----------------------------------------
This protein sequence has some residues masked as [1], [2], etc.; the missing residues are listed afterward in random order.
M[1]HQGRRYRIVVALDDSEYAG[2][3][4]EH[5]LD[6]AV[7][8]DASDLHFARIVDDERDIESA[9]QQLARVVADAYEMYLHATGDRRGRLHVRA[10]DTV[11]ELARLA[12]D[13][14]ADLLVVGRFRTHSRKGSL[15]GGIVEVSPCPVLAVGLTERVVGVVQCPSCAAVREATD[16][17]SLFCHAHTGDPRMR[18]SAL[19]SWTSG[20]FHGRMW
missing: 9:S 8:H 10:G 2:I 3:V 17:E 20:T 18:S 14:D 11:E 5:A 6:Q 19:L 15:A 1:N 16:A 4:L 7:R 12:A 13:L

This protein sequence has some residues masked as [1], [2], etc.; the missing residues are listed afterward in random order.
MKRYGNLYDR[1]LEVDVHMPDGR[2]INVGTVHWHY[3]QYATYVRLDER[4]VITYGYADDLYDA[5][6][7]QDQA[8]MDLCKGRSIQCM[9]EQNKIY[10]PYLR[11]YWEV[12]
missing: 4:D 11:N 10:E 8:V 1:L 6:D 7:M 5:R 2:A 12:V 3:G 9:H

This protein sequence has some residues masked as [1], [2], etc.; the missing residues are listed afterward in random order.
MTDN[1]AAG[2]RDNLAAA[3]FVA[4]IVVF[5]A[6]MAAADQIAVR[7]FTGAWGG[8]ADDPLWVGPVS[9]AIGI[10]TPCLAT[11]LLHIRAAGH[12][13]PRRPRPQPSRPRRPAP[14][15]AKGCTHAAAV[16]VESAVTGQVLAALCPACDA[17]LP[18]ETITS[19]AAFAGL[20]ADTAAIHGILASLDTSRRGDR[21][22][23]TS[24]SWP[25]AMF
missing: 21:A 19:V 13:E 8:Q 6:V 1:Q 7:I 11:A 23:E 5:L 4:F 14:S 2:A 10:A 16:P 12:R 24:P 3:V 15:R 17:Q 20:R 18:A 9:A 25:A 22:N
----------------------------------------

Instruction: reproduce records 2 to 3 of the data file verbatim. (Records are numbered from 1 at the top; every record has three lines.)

This protein sequence has some residues masked as [1], [2], etc.; the missing residues are listed afterward in random order.
MKRYGNLYDR[1]LEVDVHMPDGR[2]INVGTVHWHY[3]QYATYVRLDER[4]VITYGYADDLYDA[5][6][7]QDQA[8]MDLCKGRSIQCM[9]EQNKIY[10]PYLR[11]YWEV[12]
missing: 4:D 11:N 10:E 8:V 1:L 6:D 7:M 5:R 2:A 12:V 3:G 9:H

This protein sequence has some residues masked as [1], [2], etc.; the missing residues are listed afterward in random order.
MTDN[1]AAG[2]RDNLAAA[3]FVA[4]IVVF[5]A[6]MAAADQIAVR[7]FTGAWGG[8]ADDPLWVGPVS[9]AIGI[10]TPCLAT[11]LLHIRAAGH[12][13]PRRPRPQPSRPRRPAP[14][15]AKGCTHAAAV[16]VESAVTGQVLAALCPACDA[17]LP[18]ETITS[19]AAFAGL[20]ADTAAIHGILASLDTSRRGDR[21][22][23]TS[24]SWP[25]AMF
missing: 21:A 19:V 13:E 8:Q 6:V 1:Q 7:I 11:A 23:E 5:L 4:F 14:S 2:A 10:A 16:P 12:R 24:P 3:V 15:R 17:Q 20:R 18:A 9:A 25:A 22:N